Closing Doors, Opening Windows

“When the Lord closes a door, somewhere He opens a window.”
–  Maria, The Sound of Music

I used to have really good luck finding a job.  When I first graduated from college I quickly found out about a teaching assistantship program that would also pay for my Master’s Degree, and I jumped at the chance to do something right after college.   After that, I was out of work just about two weeks before I got a position as a Public Relations Specialist, where I stayed until I got married and moved away.

I figured I wouldn’t have too much trouble finding a new place to work after I moved.  I mean, I was well-educated, funny, talented, and a really, really hard worker; and hey, I landed every job I applied for on the first try.  Surely this streak would extend for pretty much the rest of my life, right?

Um.  No.

I moved to Pittsburgh in June of 2008 (pretty much right in the thick of the start of the economic downturn) and haven’t found a full-time job I could hold on to for longer than six months (I did work at one company for that amount of time, but I was laid off, along with a third of the company).  And man, did my ego feel it.  I felt pretty much every single negative emotion you could think of for six months: guilt (“I am not contributing at all for me and my husband!”), anger (“I hate my former boss, and I want his entire life to sink into a dark, never-ending, bottomless hole.  His, AND his family’s, even if I’ve never met them!”), frustration (“I will never ever ever find another job that will be a perfect fit for me!”).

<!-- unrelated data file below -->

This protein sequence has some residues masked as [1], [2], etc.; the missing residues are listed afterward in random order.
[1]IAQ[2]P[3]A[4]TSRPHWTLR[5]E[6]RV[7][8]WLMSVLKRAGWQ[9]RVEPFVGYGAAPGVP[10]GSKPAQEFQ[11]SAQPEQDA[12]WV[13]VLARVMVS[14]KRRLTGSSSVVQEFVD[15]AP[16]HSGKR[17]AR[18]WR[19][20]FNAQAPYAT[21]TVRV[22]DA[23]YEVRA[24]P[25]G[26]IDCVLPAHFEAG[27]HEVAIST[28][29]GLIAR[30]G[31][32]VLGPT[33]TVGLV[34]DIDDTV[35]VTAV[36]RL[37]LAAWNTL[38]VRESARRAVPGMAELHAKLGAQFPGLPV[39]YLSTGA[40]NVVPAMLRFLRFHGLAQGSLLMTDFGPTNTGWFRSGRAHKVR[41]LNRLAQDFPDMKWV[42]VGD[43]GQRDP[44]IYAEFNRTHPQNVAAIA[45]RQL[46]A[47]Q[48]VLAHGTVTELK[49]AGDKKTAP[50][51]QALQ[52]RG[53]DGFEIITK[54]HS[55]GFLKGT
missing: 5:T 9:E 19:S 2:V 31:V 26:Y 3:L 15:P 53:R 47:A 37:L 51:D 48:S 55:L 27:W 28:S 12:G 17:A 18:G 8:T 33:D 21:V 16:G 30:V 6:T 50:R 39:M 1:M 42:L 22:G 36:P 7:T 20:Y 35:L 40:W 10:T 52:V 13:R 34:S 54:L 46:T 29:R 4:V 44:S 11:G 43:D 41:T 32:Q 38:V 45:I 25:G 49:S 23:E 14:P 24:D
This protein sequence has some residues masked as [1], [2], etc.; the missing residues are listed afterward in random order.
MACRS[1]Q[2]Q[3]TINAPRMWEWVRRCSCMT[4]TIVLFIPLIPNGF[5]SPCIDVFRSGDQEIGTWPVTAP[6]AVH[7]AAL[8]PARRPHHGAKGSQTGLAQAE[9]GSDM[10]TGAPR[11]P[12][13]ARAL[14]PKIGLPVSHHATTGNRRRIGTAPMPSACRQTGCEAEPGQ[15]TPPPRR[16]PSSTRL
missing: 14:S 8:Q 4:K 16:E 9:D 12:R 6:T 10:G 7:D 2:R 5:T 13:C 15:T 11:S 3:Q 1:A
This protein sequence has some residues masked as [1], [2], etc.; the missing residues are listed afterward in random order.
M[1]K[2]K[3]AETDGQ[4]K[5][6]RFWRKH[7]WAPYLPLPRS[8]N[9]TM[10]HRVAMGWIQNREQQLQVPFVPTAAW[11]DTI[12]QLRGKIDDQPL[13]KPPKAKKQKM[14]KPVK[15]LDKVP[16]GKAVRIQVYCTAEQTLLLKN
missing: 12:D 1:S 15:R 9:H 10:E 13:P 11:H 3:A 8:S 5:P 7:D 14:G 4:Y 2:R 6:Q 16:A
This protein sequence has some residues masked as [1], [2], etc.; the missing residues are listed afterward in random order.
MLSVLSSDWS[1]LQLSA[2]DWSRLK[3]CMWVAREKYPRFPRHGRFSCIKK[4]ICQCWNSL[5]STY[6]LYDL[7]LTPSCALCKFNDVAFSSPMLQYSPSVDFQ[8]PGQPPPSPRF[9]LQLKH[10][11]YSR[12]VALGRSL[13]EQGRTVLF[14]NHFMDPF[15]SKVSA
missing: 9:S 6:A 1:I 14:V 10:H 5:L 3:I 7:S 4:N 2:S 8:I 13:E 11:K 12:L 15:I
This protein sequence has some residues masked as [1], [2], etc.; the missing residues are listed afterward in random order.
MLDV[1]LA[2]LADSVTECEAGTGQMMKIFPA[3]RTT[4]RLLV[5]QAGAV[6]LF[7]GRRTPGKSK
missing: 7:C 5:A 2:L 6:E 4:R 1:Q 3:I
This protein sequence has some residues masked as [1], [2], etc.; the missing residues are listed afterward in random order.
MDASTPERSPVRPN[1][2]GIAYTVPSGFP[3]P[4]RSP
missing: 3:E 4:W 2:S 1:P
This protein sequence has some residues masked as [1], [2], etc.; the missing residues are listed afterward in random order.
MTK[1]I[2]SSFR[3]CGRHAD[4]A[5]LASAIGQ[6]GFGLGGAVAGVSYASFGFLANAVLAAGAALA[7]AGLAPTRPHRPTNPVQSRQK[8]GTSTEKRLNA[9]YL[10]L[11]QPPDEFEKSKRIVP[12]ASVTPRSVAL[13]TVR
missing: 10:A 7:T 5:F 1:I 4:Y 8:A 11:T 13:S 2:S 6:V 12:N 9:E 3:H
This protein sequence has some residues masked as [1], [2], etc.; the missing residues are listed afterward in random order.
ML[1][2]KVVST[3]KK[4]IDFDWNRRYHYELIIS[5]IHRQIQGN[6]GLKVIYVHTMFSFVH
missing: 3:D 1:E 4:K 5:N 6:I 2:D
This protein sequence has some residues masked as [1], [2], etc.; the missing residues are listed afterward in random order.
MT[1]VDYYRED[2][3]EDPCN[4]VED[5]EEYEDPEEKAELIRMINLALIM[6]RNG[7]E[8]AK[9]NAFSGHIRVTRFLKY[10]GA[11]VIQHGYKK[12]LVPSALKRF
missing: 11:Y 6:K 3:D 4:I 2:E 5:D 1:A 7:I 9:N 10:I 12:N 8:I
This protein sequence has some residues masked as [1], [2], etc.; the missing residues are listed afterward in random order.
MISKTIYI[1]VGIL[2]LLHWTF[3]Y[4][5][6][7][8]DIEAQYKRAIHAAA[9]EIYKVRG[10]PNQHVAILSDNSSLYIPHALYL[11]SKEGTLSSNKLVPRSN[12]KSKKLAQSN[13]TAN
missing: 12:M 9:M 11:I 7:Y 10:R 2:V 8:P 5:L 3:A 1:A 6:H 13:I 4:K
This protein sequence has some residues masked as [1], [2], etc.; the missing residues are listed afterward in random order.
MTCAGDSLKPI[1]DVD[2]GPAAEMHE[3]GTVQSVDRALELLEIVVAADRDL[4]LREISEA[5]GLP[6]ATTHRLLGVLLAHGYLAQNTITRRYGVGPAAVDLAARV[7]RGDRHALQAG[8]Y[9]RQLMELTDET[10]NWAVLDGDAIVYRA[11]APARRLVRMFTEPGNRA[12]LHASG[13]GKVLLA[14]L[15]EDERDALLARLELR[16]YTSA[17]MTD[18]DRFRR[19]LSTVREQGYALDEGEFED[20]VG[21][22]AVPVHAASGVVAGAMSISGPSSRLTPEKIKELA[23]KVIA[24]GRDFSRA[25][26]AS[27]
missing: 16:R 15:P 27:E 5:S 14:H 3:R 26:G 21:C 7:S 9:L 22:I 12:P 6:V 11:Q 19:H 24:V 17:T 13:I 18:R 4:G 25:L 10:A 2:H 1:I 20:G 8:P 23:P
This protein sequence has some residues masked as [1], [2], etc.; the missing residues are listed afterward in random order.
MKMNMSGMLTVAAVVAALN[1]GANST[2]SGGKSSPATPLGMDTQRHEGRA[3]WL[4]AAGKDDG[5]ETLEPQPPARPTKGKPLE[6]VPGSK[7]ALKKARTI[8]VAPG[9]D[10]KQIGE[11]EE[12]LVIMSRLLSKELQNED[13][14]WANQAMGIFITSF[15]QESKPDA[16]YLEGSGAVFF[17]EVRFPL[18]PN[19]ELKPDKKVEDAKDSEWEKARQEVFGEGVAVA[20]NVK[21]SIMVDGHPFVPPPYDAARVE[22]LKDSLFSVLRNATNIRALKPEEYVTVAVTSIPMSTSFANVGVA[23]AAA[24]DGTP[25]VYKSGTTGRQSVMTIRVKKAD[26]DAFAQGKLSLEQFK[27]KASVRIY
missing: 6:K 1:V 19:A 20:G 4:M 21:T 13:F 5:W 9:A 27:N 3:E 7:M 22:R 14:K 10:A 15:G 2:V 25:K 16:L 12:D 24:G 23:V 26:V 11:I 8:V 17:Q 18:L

(Horrible, I know! But it gets worse.)

But most of all, I felt a lot of fear.  I was afraid that I would never find work; because I never found work,  my husband would resent me; because he would resent me, our marriage would suffer and we’d get divorced; I’d have to move back home, live with my parents single, alone, and childless, and eventually die without any hope or prospect for a good life.

(Hey, I warned you!)

After a while I was able to find part-time work as a barista at a local coffee shop, and while there are a ton of things I like about it (health insurance for my husband and myself, for one), I do still have a lot of guilt and – sometimes – shame that while I have a Master’s Degree, I don’t have a job that shows for it.

I apply for new jobs pretty often, and  I know that there is a ton of competition out there, so I take it in stride when I don’t hear responses back.  But I got two rejections today, plus there was a dude in my yoga class this afternoon who looked exactly like the boss that fired me, so I was in pretty dull spirits.

But not for that long! Because when things like this happen, it’s so easy to fall into the catastrophic “Oh no! Now I’ll never, ever…” way of thinking that chases after all of us and will pretty much consume us, if we let it.

So on days like today, I take a hint from The Sound of Music, think about the Lord opening windows and all my favorite things, and look forward to tomorrow!

I hope your week is going well, and you’re having a great day today.  If you’re feeling blue, hang in there; if you’re feeling great, just know that helps those around you, too!

🙂

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2 thoughts on “Closing Doors, Opening Windows

  1. Oh goodness, I’m halfway through my masters degree and am praying the economy turns around by the time that I graduate. I totally know what you mean. I worry that everyone will think I just made a poor decision by going in to too specialized of a field that there aren’t any jobs in! What’s your degree in?

    • It’s in English Literature — I was working in public relations before I moved. I was thinking about maybe teaching, but I’m not certified to teach and in order to do so I’d have to back to school, and it’s pretty expensive. But good luck with your studies! What are you getting your degree in? 🙂

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